Guest Post by Greeting Card Designer Kate Harper
I get emails from many people who want to learn how to license their art, and sell their designs to card and gift manufacturers.
While this topic is vast and every artist has a completely different experience, I've put together a list of my personal recommendations of what you might want to do, and in what order you might want to do them. These are based only on my personal experience, and what I would do differently if I could do it all over again.
Make a plan to spend half your time doing research to determine what companies your art style fits with.
- Take an art licensing class. I recommend Cheryl Phelps, but you can also check out Joan Beiriger's Blog on a list of Licensing Teachers. Bring your art to the class for feedback. If you are serious about this career, then fly to wherever the teacher is for a workshop and make it into a vacation.
- Read the following Books: Licensing Art 101, Third Edition: Publishing and Licensing Your Artwork for Profit and Licensing Art and Design: A Professional's Guide to Licensing and Royalty Agreements
- Learn Photoshop. Take a class at a local adult school or community college.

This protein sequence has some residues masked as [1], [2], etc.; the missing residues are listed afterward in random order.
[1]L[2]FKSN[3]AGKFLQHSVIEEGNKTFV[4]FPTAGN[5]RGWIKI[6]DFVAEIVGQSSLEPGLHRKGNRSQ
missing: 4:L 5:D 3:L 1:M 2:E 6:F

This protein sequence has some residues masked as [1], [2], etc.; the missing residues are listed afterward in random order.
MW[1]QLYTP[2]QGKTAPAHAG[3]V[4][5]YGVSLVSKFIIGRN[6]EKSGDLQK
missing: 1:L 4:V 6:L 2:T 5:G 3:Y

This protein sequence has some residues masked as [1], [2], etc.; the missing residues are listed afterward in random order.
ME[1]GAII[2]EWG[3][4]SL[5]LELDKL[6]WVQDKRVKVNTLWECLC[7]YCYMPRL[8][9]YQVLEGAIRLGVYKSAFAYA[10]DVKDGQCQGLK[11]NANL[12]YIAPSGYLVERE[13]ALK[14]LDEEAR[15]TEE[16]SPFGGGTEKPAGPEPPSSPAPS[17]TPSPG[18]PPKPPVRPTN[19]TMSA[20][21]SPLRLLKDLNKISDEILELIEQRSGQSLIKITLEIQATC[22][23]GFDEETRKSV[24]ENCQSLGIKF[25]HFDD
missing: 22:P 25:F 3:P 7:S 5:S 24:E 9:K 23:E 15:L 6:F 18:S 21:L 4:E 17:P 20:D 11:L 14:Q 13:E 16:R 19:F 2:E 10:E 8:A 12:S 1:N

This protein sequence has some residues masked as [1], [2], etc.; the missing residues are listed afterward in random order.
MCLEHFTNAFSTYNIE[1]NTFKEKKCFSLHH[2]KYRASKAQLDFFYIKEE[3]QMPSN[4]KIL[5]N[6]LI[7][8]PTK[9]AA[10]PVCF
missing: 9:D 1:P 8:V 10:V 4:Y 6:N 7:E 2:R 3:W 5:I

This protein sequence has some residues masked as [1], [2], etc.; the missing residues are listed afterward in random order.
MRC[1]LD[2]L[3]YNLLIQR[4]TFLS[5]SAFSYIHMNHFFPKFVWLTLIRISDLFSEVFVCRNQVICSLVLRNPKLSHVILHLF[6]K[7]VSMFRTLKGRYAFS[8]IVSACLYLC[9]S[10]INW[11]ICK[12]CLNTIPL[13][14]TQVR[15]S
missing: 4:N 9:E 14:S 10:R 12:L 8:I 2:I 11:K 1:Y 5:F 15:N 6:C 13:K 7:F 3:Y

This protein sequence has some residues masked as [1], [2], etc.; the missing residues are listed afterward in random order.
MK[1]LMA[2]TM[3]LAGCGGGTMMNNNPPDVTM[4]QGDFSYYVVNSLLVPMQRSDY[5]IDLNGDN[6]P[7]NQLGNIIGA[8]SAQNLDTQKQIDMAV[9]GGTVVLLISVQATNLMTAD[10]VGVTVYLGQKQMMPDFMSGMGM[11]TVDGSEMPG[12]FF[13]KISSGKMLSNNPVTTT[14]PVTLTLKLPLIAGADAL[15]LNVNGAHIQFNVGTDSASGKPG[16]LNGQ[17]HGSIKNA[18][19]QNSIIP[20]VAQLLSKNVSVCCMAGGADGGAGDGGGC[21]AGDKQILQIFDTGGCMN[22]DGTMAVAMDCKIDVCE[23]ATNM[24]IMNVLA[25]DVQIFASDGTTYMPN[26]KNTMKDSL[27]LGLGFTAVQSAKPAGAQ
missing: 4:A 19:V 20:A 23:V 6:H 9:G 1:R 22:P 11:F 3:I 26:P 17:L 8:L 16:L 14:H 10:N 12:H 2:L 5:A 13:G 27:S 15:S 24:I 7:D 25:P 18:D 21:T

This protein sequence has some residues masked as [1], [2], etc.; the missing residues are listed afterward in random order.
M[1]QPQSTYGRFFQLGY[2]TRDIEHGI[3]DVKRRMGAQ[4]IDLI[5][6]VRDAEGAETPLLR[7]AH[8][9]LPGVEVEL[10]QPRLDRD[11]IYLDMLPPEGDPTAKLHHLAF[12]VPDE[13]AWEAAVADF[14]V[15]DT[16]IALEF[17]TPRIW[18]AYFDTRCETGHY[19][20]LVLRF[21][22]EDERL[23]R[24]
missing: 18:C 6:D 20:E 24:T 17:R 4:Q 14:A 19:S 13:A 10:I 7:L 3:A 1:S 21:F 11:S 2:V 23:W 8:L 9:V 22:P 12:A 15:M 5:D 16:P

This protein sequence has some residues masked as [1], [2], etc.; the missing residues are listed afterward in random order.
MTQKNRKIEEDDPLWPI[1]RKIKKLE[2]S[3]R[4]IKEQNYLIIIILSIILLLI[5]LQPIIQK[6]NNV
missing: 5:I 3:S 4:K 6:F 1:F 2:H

- Read the articles about Art Licensing.
- Subscribe to or familiarize yourself with gift trade magazines. Review what product "collections" look like.
- Subscribe to Joan Beiriger's Art Licensing Blog.
- Sign up for the following news groups: Yahoo Art of Licensing and Linkedin Art of Licensing.
- Spend 3-6 months compiling your own art style and collections.
- Visit Surtex show in New York as a guest. If you can't go there, try to visit another show in the gift industry. Take notes and collect names of companies and agents.
- Take classes at the tradeshows. The two best shows for classes are the Surtex show conference program and Licensing Show conference program. Many of the licensing consultants attend these and you can make appointments with them to evaluate your work.
- Make 6-12 tear sheets of your collections. A tear sheet is an 8 1/2 x 11 printout of samples of your work. For example, one sheet might be a series of Christmas designs made into products such as magnets, coasters or greeting cards. Another sheet might be spring tabletop items such as paper plates, napkins and paper cups. Here are some examples of a variety of kinds of tearsheets by other artists. Try to show your art on an actual product.
Actually all this is really fun.
Posted by Kate Harper at 8/19/2009